How Much Should I Water My Trees and Shrubs?
Not many people are born with a green thumb. Truth be told, green thumbs happen over time through trial and error. Unfortunately, this can come at a great expense when it comes to landscape trees and shrubs. The greatest risk to trees and shrubs in a newly installed landscape planting is adequate watering. If you have had new trees and shrubs planted recently, the best question you can ask your landscaper is: “how much should I water my trees and shrubs?”
Lawn area trees will benefit from a deep watering once a month throughout the growing season. If you have an automatic irrigation system for your lawn, at least your plants will be getting some water; however trees planted in the lawn area will rarely benefit from lawn irrigation sprinklers, because the turf grass will absorb most of the water. Tree roots can be found as deep as 3 feet below ground; however, roots will typically travel along the soil surface wherever water is found. Surface roots can make your lawn bumpy, so try deep watering to encourage deep roots. Many garden shops sell root feeders. This is a fine tool to use simply for deep watering trees in the lawn areas.
Most shrubs don’t like wet feet. All plants need oxygen at the root zone to grow properly, so overly saturated soil can be a problem for many trees shrubs. In the low lying areas where drainage problems occur, trees like willows or red maples will thrive. Some deciduous shrubs like Inkberry Holly, Highbush Blueberry or Swap Azalea will also tolerate wet soil.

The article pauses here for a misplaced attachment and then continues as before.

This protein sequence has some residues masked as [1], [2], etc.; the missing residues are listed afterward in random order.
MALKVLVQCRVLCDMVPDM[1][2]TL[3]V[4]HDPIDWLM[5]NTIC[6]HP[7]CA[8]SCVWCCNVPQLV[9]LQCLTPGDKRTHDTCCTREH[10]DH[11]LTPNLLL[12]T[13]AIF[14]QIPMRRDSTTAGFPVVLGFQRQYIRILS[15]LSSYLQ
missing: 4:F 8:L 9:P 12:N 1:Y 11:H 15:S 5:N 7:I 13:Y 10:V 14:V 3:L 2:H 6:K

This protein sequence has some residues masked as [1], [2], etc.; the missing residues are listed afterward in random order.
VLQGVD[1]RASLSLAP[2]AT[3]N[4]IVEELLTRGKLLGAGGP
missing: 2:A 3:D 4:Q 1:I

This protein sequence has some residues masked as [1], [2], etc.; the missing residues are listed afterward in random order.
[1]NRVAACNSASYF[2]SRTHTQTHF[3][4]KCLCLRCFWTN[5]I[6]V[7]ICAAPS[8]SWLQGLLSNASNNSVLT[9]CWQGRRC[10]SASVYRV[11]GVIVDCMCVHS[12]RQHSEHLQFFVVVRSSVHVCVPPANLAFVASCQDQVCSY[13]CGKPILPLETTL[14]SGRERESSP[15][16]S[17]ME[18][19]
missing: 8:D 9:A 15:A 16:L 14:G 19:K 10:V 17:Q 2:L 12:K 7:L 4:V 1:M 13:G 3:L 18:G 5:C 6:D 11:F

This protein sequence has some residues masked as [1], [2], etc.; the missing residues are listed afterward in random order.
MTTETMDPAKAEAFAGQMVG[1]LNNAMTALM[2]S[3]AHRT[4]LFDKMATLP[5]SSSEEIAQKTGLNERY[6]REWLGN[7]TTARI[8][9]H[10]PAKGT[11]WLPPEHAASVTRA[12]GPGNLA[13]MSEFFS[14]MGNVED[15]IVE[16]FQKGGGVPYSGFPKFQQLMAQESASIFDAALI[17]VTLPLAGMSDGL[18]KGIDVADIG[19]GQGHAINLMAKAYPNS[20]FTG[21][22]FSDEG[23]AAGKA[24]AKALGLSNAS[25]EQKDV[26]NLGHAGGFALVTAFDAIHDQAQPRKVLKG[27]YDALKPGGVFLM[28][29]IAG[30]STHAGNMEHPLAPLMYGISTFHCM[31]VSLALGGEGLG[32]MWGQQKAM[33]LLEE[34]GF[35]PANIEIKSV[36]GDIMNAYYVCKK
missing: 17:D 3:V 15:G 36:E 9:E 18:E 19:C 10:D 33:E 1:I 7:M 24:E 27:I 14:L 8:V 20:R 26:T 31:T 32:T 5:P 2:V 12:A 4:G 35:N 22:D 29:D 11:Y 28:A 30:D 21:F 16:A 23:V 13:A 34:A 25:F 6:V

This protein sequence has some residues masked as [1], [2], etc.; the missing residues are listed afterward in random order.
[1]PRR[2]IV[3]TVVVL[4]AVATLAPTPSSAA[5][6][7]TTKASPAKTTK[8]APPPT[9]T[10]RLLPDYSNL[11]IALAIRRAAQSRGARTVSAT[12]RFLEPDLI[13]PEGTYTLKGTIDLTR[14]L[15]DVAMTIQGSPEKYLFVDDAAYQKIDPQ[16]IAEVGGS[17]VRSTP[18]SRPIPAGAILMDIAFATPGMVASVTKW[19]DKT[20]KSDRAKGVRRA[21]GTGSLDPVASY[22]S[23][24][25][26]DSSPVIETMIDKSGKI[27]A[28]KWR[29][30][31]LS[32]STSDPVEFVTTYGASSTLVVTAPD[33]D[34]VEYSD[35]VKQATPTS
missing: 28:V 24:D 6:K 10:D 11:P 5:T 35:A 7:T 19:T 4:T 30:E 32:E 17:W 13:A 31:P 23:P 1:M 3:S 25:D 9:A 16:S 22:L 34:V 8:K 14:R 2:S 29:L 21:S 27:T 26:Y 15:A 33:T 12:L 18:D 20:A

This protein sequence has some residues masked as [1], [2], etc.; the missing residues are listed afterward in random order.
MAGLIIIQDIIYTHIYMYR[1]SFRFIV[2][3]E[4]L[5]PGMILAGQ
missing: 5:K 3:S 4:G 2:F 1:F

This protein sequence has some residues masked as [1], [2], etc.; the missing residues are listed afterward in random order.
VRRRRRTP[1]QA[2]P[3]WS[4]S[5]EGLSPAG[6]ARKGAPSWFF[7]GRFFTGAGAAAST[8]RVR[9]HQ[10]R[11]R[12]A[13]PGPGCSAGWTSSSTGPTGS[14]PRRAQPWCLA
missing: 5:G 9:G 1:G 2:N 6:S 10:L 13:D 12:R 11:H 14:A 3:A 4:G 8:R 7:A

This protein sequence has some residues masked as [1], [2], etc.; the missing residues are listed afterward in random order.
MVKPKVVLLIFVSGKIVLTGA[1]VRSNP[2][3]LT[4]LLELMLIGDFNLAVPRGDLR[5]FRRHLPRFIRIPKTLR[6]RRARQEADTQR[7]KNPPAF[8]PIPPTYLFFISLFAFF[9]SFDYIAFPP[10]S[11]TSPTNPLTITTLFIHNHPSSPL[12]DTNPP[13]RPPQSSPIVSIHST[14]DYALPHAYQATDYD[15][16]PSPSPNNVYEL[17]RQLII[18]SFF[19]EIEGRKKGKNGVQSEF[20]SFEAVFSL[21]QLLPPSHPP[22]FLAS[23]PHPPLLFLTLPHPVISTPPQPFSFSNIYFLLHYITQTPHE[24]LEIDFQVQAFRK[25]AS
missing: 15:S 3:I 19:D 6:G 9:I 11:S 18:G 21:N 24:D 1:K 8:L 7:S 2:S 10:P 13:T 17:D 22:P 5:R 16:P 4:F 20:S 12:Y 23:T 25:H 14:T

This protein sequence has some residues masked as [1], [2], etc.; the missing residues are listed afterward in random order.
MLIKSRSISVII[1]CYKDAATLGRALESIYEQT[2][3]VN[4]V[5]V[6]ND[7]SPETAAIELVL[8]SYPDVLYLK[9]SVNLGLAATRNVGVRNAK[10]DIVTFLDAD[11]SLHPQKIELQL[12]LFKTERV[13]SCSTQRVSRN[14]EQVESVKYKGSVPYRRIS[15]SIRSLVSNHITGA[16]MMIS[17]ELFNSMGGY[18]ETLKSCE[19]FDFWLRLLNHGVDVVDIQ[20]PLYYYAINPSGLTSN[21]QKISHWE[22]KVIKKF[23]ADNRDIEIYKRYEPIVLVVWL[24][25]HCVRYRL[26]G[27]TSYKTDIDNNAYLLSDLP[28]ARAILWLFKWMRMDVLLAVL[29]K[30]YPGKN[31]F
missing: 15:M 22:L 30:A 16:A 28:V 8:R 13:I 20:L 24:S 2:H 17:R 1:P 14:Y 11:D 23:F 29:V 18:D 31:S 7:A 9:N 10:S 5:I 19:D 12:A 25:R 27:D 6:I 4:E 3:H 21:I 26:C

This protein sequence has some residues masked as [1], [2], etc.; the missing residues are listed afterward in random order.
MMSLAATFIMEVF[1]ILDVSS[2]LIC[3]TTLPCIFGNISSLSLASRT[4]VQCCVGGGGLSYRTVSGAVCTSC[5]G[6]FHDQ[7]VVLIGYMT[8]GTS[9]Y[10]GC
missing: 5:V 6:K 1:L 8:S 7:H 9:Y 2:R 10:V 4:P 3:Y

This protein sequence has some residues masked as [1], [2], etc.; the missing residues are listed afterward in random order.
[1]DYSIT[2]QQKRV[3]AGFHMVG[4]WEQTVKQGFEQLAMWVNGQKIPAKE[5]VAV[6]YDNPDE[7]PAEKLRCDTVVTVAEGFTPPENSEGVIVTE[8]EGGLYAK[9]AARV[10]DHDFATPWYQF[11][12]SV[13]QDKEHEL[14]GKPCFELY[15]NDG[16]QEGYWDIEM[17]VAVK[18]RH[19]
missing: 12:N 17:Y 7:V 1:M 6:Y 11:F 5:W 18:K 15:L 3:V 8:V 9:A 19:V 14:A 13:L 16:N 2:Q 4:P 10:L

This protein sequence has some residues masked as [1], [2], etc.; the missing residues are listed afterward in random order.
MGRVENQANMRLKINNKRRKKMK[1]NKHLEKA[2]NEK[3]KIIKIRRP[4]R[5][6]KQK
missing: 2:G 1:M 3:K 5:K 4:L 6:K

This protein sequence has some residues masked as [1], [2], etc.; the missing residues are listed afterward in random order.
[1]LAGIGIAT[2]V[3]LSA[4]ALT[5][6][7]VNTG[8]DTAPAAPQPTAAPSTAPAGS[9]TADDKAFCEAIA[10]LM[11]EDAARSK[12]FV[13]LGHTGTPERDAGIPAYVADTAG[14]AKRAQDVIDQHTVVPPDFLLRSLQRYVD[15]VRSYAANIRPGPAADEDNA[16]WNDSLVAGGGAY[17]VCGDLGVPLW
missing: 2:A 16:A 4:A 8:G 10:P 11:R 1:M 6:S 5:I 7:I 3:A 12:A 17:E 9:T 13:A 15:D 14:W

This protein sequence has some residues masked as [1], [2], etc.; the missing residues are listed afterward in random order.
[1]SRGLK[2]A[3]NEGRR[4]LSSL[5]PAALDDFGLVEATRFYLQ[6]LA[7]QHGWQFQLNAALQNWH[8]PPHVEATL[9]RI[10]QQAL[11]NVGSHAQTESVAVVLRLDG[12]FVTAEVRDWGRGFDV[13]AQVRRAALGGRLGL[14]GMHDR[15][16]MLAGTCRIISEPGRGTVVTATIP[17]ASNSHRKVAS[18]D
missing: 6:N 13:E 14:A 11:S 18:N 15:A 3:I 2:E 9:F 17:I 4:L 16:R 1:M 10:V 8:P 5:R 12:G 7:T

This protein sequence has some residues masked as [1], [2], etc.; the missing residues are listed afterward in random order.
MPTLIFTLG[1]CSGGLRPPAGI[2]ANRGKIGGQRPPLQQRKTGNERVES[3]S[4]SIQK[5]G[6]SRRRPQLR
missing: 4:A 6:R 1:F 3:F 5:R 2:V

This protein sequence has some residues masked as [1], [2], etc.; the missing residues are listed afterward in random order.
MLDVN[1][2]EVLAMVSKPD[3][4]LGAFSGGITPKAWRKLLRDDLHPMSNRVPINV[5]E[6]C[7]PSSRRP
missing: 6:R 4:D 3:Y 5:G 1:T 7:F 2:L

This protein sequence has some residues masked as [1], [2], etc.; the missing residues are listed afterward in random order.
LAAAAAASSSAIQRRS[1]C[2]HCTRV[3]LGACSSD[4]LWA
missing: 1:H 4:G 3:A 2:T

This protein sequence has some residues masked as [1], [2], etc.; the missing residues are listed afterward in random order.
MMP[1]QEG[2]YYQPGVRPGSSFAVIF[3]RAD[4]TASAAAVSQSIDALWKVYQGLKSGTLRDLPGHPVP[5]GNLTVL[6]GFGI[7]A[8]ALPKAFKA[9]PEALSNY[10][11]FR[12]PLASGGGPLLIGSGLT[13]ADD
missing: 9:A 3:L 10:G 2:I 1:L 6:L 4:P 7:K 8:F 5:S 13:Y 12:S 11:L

But don’t assume that because a plant grows well in the shade that it likes to be wet all the time! Rhododendrons are a good example of a shade-tolerant evergreen that will not tolerate saturated soil. A well-thought-out landscape design will take into account site conditions. As a rule of thumb, soil amendments like sand should be integrated into planting designs for wet areas.
Up close and personal. If you have a new landscape planting, you should check your plants regularly. A good way to do this is to water them individually by hand once a week. Soak the base (plants drink through the roots not the leaves) until the bark mulch swells around it, then move onto the next one. Look at each plant as you are watering it. Is it getting the right amount of water? A plant that is overwatered will tend to yellow and not push out much new growth. It may even drop some leaves. On the other hand, a drought-stressed plant will show you it’s thirsty by shriveled leaves or wilted new growth.
If you have any concerns about your landscape trees or shrubs, call the plant care specialists at Trimmers today! We can suggest some corrective measures, or perhaps a better location for your struggling trees and shrubs.